The retail sector is a significant contributor to the UK economy, employing approximately 4.9 million people and generating £406 billion in sales in 2017. Like any other industry, retail employers have a duty of care for their employees and, due to the size and diversity of the sector, there are various security and health and safety standards that need to be complied with.
The potential risks within retail
The variety of retail organisations is vast, meaning that hazards can occur in a number of places, such as supermarkets, clothing outlets or warehouses. The most common safety risks associated with retail include:
Slips and trips
Although a slip may seem like a minor hazard, it is considered the most common with nearly 11,000 workers being seriously injured as a result of slipping in the workplace – 90% of these accidents resulted in broken bones! Manual handling is also a common cause of injury due to the large number of retail warehouses where stock needs to be manually transported. Employees require proper training in correct lifting techniques, use of handling aids and how to detect and report aches and pains.
The importance of security must also be considered in the retail sector, especially when it comes to shoplifting. London was reported to have the most incidents of shoplifting in the UK: 46,840 in 2017/18, which was equivalent to 128 incidents a day. These cases could potentially escalate to violence and intimidating behaviour. In 2016/17, 326,000 adults experienced work-related violence. Therefore, employees need to be trained in how to recognise and appropriately react in the event of a shoplifter.
Organisations have a legal responsibility to protect the health, safety and welfare of its employees under the Health and Safety at Work Act 1974. This duty includes all forms of work-related violence, which HSE defines as: ‘Any incident in which a person is abused, threatened or assaulted in circumstances relating to their work’. Tackling the risk of violence should be dealt with in the same way as dealing with any other possible causes of harm in the workplace, such as slips, trips and lifting heavy loads.
How can you maintain safety standards?
It is evident that retail employees can be exposed to a variety of risks when working within the sector, so it is vital that organisations know how to maintain a safe working culture. This can be done by appointing a Health and Safety Representative – a current employee, or someone brought in externally, who can take responsibility and manage any concerns regarding the safety of the workplace. All retailers should also conduct a full health and safety audit every quarter within their stores. Assessing and identifying risks beforehand means they can be mitigated, making the organisation more compliant and a safer environment to work in. Audits also set the standard for employees and encourage staff to act appropriately if a dangerous situation occurs.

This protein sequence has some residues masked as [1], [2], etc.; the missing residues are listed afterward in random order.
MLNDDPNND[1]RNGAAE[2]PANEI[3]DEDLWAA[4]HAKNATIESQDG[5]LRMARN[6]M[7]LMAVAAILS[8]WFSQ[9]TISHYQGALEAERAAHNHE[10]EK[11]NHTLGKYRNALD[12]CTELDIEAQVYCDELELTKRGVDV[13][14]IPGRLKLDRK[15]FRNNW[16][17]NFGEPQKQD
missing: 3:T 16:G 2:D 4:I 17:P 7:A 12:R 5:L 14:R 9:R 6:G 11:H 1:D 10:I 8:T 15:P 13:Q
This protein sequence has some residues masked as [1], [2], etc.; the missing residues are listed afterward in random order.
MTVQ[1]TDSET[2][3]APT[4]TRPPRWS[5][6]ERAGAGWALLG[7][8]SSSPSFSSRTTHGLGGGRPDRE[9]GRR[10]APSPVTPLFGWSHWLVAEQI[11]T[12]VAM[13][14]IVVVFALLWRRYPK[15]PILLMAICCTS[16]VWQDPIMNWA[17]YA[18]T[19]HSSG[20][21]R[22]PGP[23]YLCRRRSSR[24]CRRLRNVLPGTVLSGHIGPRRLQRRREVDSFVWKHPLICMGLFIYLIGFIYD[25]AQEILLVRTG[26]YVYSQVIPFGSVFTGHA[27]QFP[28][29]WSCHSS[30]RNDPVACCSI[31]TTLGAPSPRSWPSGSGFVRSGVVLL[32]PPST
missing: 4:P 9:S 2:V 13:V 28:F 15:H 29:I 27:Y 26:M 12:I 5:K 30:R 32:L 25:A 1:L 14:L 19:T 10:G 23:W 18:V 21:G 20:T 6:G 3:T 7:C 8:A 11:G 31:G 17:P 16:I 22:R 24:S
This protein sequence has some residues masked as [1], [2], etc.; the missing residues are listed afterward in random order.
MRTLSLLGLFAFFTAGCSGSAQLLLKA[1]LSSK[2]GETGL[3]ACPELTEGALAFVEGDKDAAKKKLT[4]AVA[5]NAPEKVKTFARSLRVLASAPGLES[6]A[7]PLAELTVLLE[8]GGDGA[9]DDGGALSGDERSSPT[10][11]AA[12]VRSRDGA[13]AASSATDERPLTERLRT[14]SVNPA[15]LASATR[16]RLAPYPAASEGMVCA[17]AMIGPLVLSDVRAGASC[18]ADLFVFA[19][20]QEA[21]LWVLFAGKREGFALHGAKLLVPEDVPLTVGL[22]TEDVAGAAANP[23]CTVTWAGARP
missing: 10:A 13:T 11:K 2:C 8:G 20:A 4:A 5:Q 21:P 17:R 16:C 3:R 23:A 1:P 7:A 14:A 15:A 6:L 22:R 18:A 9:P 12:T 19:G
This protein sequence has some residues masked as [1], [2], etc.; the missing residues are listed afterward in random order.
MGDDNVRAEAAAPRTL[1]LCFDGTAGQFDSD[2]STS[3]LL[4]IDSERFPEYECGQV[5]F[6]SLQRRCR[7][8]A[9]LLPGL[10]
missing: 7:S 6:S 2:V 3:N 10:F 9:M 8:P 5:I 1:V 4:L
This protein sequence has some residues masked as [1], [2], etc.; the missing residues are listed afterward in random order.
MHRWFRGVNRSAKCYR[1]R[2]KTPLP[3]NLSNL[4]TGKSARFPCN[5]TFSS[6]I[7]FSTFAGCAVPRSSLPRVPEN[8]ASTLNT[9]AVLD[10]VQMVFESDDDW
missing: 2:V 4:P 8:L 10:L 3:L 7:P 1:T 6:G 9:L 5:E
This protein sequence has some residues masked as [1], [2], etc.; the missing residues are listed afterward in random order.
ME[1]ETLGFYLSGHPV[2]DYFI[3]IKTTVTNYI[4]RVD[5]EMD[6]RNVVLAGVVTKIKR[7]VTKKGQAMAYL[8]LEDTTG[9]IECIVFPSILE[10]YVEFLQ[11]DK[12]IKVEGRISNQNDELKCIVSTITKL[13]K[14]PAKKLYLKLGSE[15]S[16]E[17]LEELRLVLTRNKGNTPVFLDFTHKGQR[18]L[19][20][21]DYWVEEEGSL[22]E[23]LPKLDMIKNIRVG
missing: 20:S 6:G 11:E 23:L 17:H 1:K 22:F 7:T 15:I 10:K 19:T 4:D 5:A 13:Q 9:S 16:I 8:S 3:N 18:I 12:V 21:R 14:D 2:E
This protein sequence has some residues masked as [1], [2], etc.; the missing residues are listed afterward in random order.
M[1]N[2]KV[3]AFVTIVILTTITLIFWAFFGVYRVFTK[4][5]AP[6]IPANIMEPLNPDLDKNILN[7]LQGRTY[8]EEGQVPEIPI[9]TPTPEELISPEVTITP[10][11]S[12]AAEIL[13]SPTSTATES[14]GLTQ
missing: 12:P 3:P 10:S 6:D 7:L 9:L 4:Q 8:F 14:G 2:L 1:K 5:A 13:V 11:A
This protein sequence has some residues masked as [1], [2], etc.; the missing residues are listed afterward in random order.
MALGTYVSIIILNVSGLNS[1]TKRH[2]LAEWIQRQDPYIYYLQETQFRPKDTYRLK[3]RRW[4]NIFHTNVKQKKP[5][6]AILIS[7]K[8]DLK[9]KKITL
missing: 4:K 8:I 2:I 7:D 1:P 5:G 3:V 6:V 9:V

Continual training is another essential component of maintaining safety standards in retail. In the same way that training improves employee product knowledge, it can also be leveraged to deliver security and health and safety training. A large proportion of retailers would traditionally use an LMS to host all the materials that cover the necessary training, but completing these modules is time consuming and unengaging for the learners.
The right training approach
Bite-sized learning is the best approach when delivering a large volume of training. It is evident that there is a lot to cover in the retail sector. Therefore, companies will want to ensure that the most relevant information is being disseminated down to staff. It has been found that microlearning creates 50% more engagement in the workplace, with learners being more willing to take part in training if it’s broken up into shorter lessons.
Wranx can offer this type of training by creating a variety of bite-sized health and safety modules which are tailored to each organisation’s particular focuses. For example, a luxury retailer may want to focus specifically on loss prevention and security training. By combining microlearning with Certainty Based Marking (CBM) pre and post-assessments, retail organisations can truly gauge their learners’ current knowledge levels and watch their progress grow. CBM assessments also indicates how certain employee are of the answers they are giving – the employees who are achieving the right answers with high certainty levels should be able to demonstrate this in the workplace, creating a more competent workforce.
Due to the diverse nature of the retail sector, a variety of risks are posed within the different work environments. Although some hazards may seem on a smaller scale (such as slips and trips compared to violence), they all have serious consequences for the organisation if the right procedures are not implemented. The average cost for a fall injury was found to be £500 million annually to employers. Ensuring employees are kept aware of health and safety hazards through training and assessments is the first preventative measure to take, as their knowledge should translate into their behaviour in the workplace. Further actions, such as allocating a H&S representative and conducting audits, can then be taken to maintain a high safety standard.